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Is it possible for us to just draw a line straight down the middle of our home and belongings and call it good? If only distributing the family assets, belongings, liabilities, and properties in a divorce were as simple as a sitcom premise. As you continue to work through the emotional rollercoaster of a divorce, it can be a negotiation logistical nightmare. It leaves each person wondering if an amicable division of the life and belongings you have built together is still possible? To help you with this process, there are 6 questions to ask when dividing property in a divorce.
Documentation and Research
Getting down to the nitty-gritty, there is a lot of documentation and research you both have to do. You need to know everything from listing your property at market value in accordance with what was current at the time of the original filing for divorce, in addition to what is owed on it.
As an example, let’s say you bought a Tesla Model S that you purchased for $85,000 (It’s my dream car! Please bear with me.) In this scenario, you both bought the car two years ago and it may only be worth $50,000 today after mileage and usage. If you still owe a balance of $11,000, who gets the car? This is a conversation on only one item in a household, looking to find two final destinations. It is far from a simple process.
When the gloves are off and the boxes are open, you need to discuss which items are marital property and non-marital property. If you owned the item before the marriage, it is considered non-marital property and therefore is yours to keep. If compromising is easy with your former spouse, you could negotiate to relinquish these items to each other. Gifts and symbols of affection you gave each other are technically not considered marital property. That engagement ring or the set of golf clubs are not considered marital property either.
The gauntlet of discussing your monetary assets is never an easy one, so we will dive into this sensitive topic a bit more in-depth. First, open up the books and discuss the financials of the equity in your house, bank accounts, life insurance, retirement accounts, stocks, and other miscellaneous joint assets.
Second, consider your retirement accounts by going off their current value as if you were retiring today. Third, examine any existing loans and debts you may have shared at the time of your filing. For example car loans (like that Tesla Model S discussed earlier), your mortgage(s), credit card balances, and other debts.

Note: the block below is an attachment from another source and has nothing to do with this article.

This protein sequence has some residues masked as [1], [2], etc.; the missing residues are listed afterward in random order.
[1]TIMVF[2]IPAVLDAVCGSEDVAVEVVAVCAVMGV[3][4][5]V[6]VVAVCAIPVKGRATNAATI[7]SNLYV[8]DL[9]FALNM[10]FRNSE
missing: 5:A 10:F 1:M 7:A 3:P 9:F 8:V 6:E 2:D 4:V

Where to Start
Here is a solid checklist of six questions to ask when beginning the marital property division process:
- What are the items that you really want?
- What items are you hopeful of being able to keep?
- Which belongings do you personally not care about?
- What are the items your spouse specifically wants?
- What items is your spouse hopeful about being able to keep?
- Which belongings does your spouse personally does not care about?
Ultimately, you need to ask what are each other’s expectations of your monetary assets.
If you are a woman that is recently divorced or going through the process, you may share the #1 fear of divorced females, which is the fear of running out of money. There is an extremely helpful course offered by Laurie Itkin, financial advisor, wealth manager, and certified divorce financial analyst (CDFA). The Woman’s Guide to Financial Independence After Divorce can help you take ownership of your financial future.
In these negotiations, always remember to protect yourself. A good practice is to close or freeze joint accounts. Another key step is to keep track of debts accrued or paid throughout the divorce. Keep a current list of all your assets. Compiling all of this will give you a better picture of the total assets you will redistribute between yourselves.
Yes, this can all be very daunting! Fortunately, there are procedures and documents available to you in order to properly sort this out. Forms are available at the courts that allow you to itemize and add up the collective assets, and where they’ll be divided.
Depending on how your rapport with your soon-to-be ex-spouse has been going during the separation, this can go smoothly. The key is to keep the communication going, and documented of course. Working together is essential to mapping out the fair division of what you had amassed together.